minerals calcium,phosphorus,iron metabolism

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Information about minerals calcium,phosphorus,iron metabolism
Science-Technology

Published on March 10, 2014

Author: ganeshbond1

Source: authorstream.com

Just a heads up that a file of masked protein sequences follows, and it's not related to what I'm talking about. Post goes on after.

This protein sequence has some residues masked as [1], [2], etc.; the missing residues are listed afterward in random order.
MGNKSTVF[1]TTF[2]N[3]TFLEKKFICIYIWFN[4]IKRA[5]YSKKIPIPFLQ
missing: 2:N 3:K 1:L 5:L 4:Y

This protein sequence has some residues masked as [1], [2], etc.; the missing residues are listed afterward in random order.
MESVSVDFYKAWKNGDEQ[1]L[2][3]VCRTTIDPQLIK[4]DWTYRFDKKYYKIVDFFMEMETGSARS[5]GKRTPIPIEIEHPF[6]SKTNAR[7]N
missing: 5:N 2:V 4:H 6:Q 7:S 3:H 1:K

Minerals : Minerals Dr. ganesh , Dept of biochemistry. Minerals : Minerals Minerals…: Minerals… A few minerals are essential for the normal growth, development and maintenance of health. Therefore, they must be included in the diet .  When the intake in the diet of these minerals is below the required amount, deficiency symptoms appear. Minerals..classification : Minerals..classification Macrominerals Requirement is more than 100mg/day Ca ++ , P, S, Mg, Cl, Na, K. Microminerals Requirement is less than 100mg/day Fe, Cu, Zn, Mo, I, Fl , Cr, CO, Mn Minerals : Minerals Calcium Phosphorous Iron Copper Iodine Zinc Fluoride Magnesium Manganese Selenium Minerals which are toxic: Minerals which are toxic Certain minerals are toxic to the body. They are- lead, mercury, arsenic, aluminium and cadmium. Calcium, the most abundant mineral in the body..: Calcium, the most abundant mineral in the body.. Calcium : Calcium Calcium is the most abundant mineral in the body Human body contain about 1-1.5 kg of calcium Calcium : Calcium Sources of calcium: Sources of calcium Sources of calcium: Sources of calcium milk (cow’s milk – 100 mg/100ml) cereals, fish, leafy vegetables, beans etc . Meat is a poor source of Ca . Daily Requirements of Calcium: Daily Requirements of Calcium Children 1000mg/day Adults 500mg/day Pregnancy and lactation 1500mg/day Functions of Calcium : Functions of Calcium Formation of bone and teeth Nerve conduction Muscle contraction Activation of enzymes Blood coagulation Secretion of hormones As a second messenger Action on myocardium Functions of Calcium : Functions of Calcium Calcium is needed for the formation of bones and teeth. Calcium is present in bones along with phosphate as calcium hydroxy apatite . Calcium as compound of phosphate occurs in the bone matrix and, the enamel, dentin and cementum of teeth and renders physical strength to them. Constituent of Bones and Teeth Functions of Calcium : Functions of Calcium Ca interacts with troponin c triggering muscle contraction. It also activates enzyme ATPase and increases the interaction between actin and myosin.   Muscle Contraction   Functions of Calcium : Functions of Calcium Ca (coagulation factor IV) mediates several reactions of blood coagulation cascade . Blood Coagulation   Functions of Calcium : Functions of Calcium Ca2+ is needed for the direct activation of enzymes such as lipase, ATPase, succinate dehydrogenase, etc. Certain other enzymes get activated via a regulatory protein – calmodulin .   Activation of Enzymes   Functions of Calcium : Functions of Calcium Ca is necessary for nerve impulse transmission from presynaptic to postsynaptic region . Nerve Impulse Transmission     Functions of Calcium : Functions of Calcium Ca2+ reduces membrane permeability and thereby decreases neuromuscular excitability . A fall in serum Ca2+ raises the neuromuscular excitability producing spasms of muscles in hands, feet, face and larynx – hypocalcemic tetany . Neuromuscular Excitability     Functions of Calcium : Functions of Calcium Ca acts as second messenger( also third messenger) for certain hormones to mediate their action. E.g. Epinephrine. It also acts as third messenger for certain other hormones e.g. ADH . Acts as Second Messenger in Hormone Action   Functions of Calcium : Functions of Calcium Ca is also needed for the secretion or release of certain hormones such as insulin, PTH, calcitonin . Secretion of Hormone   Functions of Calcium : Functions of Calcium Ca acts on myocardium and prolongs systole . Action on Heart     Functions of Calcium : Functions of Calcium Ca regulates microfilament and microtubule mediated processes such as endocytosis, exocytosis and cell motility.   Endocytosis, Exocytosis and Cell Motility     Functions of Calcium : Functions of Calcium Ca2+ influences the transport of water and several ions and thus nfluences membrane structure .   Membrane Transport and Structure     Metabolism of calcium: Metabolism of calcium Metabolism of Calcium - Absorption: Metabolism of Calcium - Absorption Factors affecting Calcium Absorption: Factors affecting Calcium Absorption Calcium absorption is increased by Calcitriol PTH High protein diet Optimum Ca:P ratio Acidic pH Bile salts Absorption is decreased by Alkaline pH Phytates and oxalates Steatorrhea Vitamin D deficiency Excess phosphate in diet Mechanism of Calcium absorption: Mechanism of Calcium absorption Calcium absorption occurs by 1,25(OH) 2 D 3 mediated mechanism . Enters nucleus of int.mucosal cell Stimulates the synthesis of mRNA Synthesis of CALBINDIN( Ca binding protein) Binds with Ca Active form of Vit D Absorption of Ca Mechanism of Calcium absorption: Mechanism of Calcium absorption Calcium absorption occurs by 1,25(OH) 2 D 3 mediated mechanism . Excretion of calcium: Excretion of calcium Stools Unabsorbed calcium in the diet 60 – 70% Urine 50-200mg/day Sweat 15mg/day Distribution and storage of Calcium: Distribution and storage of Calcium Human body contain about 1-1.5 kg of calcium 99% present in bone and teeth 1% in soft tissue and extracellular fluid Plasma calcium : 9-11mg/100ml distribution of plasma calcium: distribution of plasma calcium Regulation of plasma calcium: Regulation of plasma calcium Ca level in blood is maintained at a narrow range of 9 – 11mg/ dL . Regulation of plasma calcium-by 3 hormones: Regulation of plasma calcium-by 3 hormones Vitamin D PTH Calcitonin Hypocalcemic Hypercalcemic Regulation of plasma calcium: Regulation of plasma calcium Regulation of plasma CALCIUM: Regulation of plasma CALCIUM VIT D Increases bone mineralisation by ++ osteoblasts Increases the renal reabsorption Increases plasma Ca Increases absorption from intestine by calbindin Regulation of plasma CALCIUM: Regulation of plasma CALCIUM PTH mobilises Ca from bones to blood, bone demineralisation by ++ osteoclasts Increases plasma Ca Increases absorption from intestine by Formatn of active Vit D In Kidney Increases the renal reabsorption by Formatn of active Vit D In Kidney Regulation of plasma CALCIUM: Regulation of plasma CALCIUM Calcitonin inhibiting resorption of bones, by increasing the activity of osteoblasts and decreasing activity of osteoclasts.   Decreases plasma Calcium Disorders of calcium metabolism: Disorders of calcium metabolism Hypocalcemia : Hypocalcemia Hypocalcemia : Hypocalcemia CAUSES Inadequate intake , rickets Accidental surgical removal of parathyroid glands Alkalosis Hypocalcemia - Features : Hypocalcemia - Features Muscle cramps and tetany Laryngospasm Convulsion Cardiac arrhythmias Prolongation of QT interval Tetany: Tetany When Ca level is less than 7 mg % it results in a life threatening condition, tetany . Symptoms of tetany – spasms of muscles in hands, feet, face, larynx, etc and convulsions – are due to increased neuromuscular irritability. Hypocalcemia – Signs of Tetany : Hypocalcemia – Signs of Tetany Hypocalcemia - Treatment: Hypocalcemia - Treatment Hypercalcemia : Hypercalcemia Hypercalcemia When serum Ca level is more than 11 mg % it is known as hypercalcemia. : Hypercalcemia When serum Ca level is more than 11 mg % it is known as hypercalcemia . CAUSES Hyperparathyroidism-increased PTH H y p e rv i t a mi no s i s D Vit D toxicity Hypercalcemia - Features: Hypercalcemia - Features Hypercalcemia - Treatment: Hypercalcemia - Treatment Minerals…. PHOSPHORUS: Minerals…. PHOSPHORUS PHOSPHORUS: PHOSPHORUS About 80% of this occurs in combination with Ca in the bones and teeth about 10% found in muscles and blood in association with proteins and remaining 10% seen distributed in various chemical compounds of the bod y Adult body has about 1kg of phosphorus ( as phosphate ), and is seen in every cell of the body. PHOSPHORUS: PHOSPHORUS PHOSPHORUS - sources: PHOSPHORUS - sources PHOSPHORUS - RDA: PHOSPHORUS - RDA PHOSPHORUS-METABOLISM: PHOSPHORUS-METABOLISM PHOSPHORUS-ABSORPTION: PHOSPHORUS-ABSORPTION Factors affecting phosphorus absorption: Factors affecting phosphorus absorption Phosphorus absorption increased by Bile salts Acidity PTH and vitamin D Calcium Phosphorus absorption decreased by High Ca: P ratio Phytates Alkalinity Magnesium and aluminium PHOSPHORUS: PHOSPHORUS FUNCTIONS Formation of bone and teeth Production of high energy compounds DNA and RNA synthesis Synthesis of coenzymes Synthesis of phosphoproteins and phospholipids Activation of enzymes by phosphorylation Acid base balance POSPHORUS - DISTRIBUTION: POSPHORUS - DISTRIBUTION Plasma phosphorus : 3 – 4mg/100ml Plasma phosphorus: Plasma phosphorus Regulation of plasma PHOSPHORUS: Regulation of plasma PHOSPHORUS 3HORMONES Regulation of plasma PHOSPHORUS: Regulation of plasma PHOSPHORUS VIT D Increases absorption from intestine Increases the mobilization from bone Increases the renal reabsorption Increases plasma phosphorus Regulation of plasma PHOSPHORUS: Regulation of plasma PHOSPHORUS PTH Decreases the renal reabsorption Decreases plasma phosphorus Regulation of plasma PHOSPHORUS: Regulation of plasma PHOSPHORUS Calcitonin Inhibits bone resorption Decreases the renal reabsorption Decreases plasma phosphorus Disorders of phosphorus metabolism: Disorders of phosphorus metabolism Hypophosphatemia Hyperphosphatemia Hypophosphatemia : Hypophosphatemia HypOphosphatemia: HypOphosphatemia CAUSES Rickets (deficiency of vit D in children) Hyperparathyrodism Fanconi syndrome – increased urinary excretion of phosphate due to its defective renal reabsorption Hyperphosphatemia : Hyperphosphatemia Hyperphosphatemia: Hyperphosphatemia CAUSES Hypervitaminosis D Hypoparathyrodism Renal failure – due to decreased urinary excretion of phosphate   Hemolysis Minerals IRON: Minerals IRON -one of a trace element IRON: IRON Total body iron content is 3-5gms . 75% seen in blood, rest in liver, bone marrow and muscles . Heme is the most predominant iron containing substance . IRON containing substances..2types: IRON containing substances..2types heme iron Hemoglobin (Oxygen carrier) Myoglobin (Oxygen storage) Cytochromes cytochrome p450 Catalase tryptophan pyrrolase     Non heme iron Succinate DH Xanthine oxidase Aconitase Transferrin( transport of iron ) ,Ferritin(iron starage ), Iron suphur protein of mitochondrial ETC Iron : Iron Functions of iron: Functions of iron Iron exerts its functions through the compounds in which it is present. 1.Hemoglobin is required for the transport of O2 and CO2. Myoglobin for O2 storage in muscles. 2.Cytochromes and certain non- heme iron proteins are necessary for electron transport chain and oxidative phosphorylation 3.As a component of many enzymes like Peroxidase , Xanthine oxidase, tryptophan pyrrolase etc Iron - sources: Iron - sources Green leafy vegetables Liver and organ meat Egg Jaggery Pulses Cereals Milk is a poor source Iron - RDA: Iron - RDA 10 mg/day Adult male 40mg/day Pregnancy 20 mg/day Adult female Iron - metabolism: Iron - metabolism Iron - absorption: Iron - absorption Factors affecting iron absorption: Factors affecting iron absorption Phytates and phosphate Gastrointestinal diseases Ferrous form Ascorbic acid Cysteine HCl Factors increasing iron absorption Factors decreasing iron absorption Antacid, achlorhydria Mechanism of iron absorption: Mechanism of iron absorption PowerPoint Presentation: Ferric Iron Fe +++ Ferrous Iron Fe ++ Heme iron Vit C Hcl Fe ++ Fe +++ Ferritin Apoferritin Heme iron Fe ++ Fe ++ Fe +++ Transferrin Fe +++ Lumen Mucosal cell Blood Ceruloplasmin Apotransferrin Ferroxidase Ferroreductase diet Storage of iron: Storage of iron Excretion of iron: Excretion of iron Normal excretion Very little About 1mg/day Stool 0.7mg/day Physiological loss Menstruation 20-30mg/cycle Delivery 750mg Excretion of iron: Excretion of iron Excretion of iron is very negligible. Iron is the only element whose level in the body is controlled at absorption level (not by excretion ) Hence iron is aptly called as “ONE WAY ELEMENT” Regulation of Iron absorption: Regulation of Iron absorption Mucosal block theory : Mucosal block theory Regulation of body iron is at the level of absorption at INTESTINAL MUCOSAL CELLS As per this theory, iron absorption is mediated by intracellular Fe carrier protein . Mucosal block theory : Mucosal block theory Presence of sufficient amounts of Fe in the body, Keeps this protein in saturated state Consequently, Fe absorption into mucosal cell is blocked . Mucosal block theory : Mucosal block theory When there is Fe deficiency state this protein is in unsaturated state Fe absorption into mucosal cell is favoured . Mucosal block is removed Disorders of iron metabolism: Disorders of iron metabolism Iron deficiency.. anemia : Iron deficiency.. anemia Iron deficiency - Causes : Iron deficiency - Causes Decreased intake Malnutritn Decreased absorption Achlorhydria and chronic diarrhea Increased loss Bleeding, hookworm infestation,repeated pregnancy Increased requiremnt Pregnancy, infancy Iron deficiency - Causes : Iron deficiency - Causes Malnutrition Achlorhydria and chronic diarrhea Bleeding, hookworm infestation , repeated pregnancy Pregnancy, infancy Decreased intake Decreased absorption in creased loss in creased requirement Iron deficiency – features : Iron deficiency – features Pallor Fatigue Dizziness Dyspnea Palpitation Angular stomatitis Pica Iron deficiency – lab findings: Iron deficiency – lab findings Hematological findings Decreased hemoglobin Microcytic hypochromic anemia Biochemical findings Decreased serum iron Increased serum total iron binding capacity Decreased plasma ferritin Microcytic hypochromic anemia: Microcytic hypochromic anemia Normal RBCs Small sized RBCs containing less Hb Iron deficiency – treatment: Iron deficiency – treatment Treatment of underlying causes Treating Hookworm Controlling bleeding Administration of iron preparations Orally I.V Iron overload- Causes: Iron overload- Causes Repeated blood transfusions Genetic-- increased absorption of iron from intestine Eg : A frican Bantu tribe hemosiderosis —they cook and brew beer in iron pots Eg : for thalassemia, hemophilia etc. Iron overload…2 types: Iron overload…2 types Haemosiderosis Increase in iron stores as haemosiderin Without associated with tissue injury Haemochromatosis Excessive deposition of iron in the tissue Associated with tissue injury Hemochromatosis : Hemochromatosis Deposition of hemosiderin in organs leading to organ damage. Liver cirrhosis liver Bronze pigmentation of skin skin Diabetes pancreas Heart failure heart Bronze diabetes : Bronze diabetes skin pigmentation , diabetes mellitus liver cirrhosis triad of -Seen in hemochromatosis Iron overload..treatment: Iron overload..treatment Desferoxamine - a chelating agent phlebotomy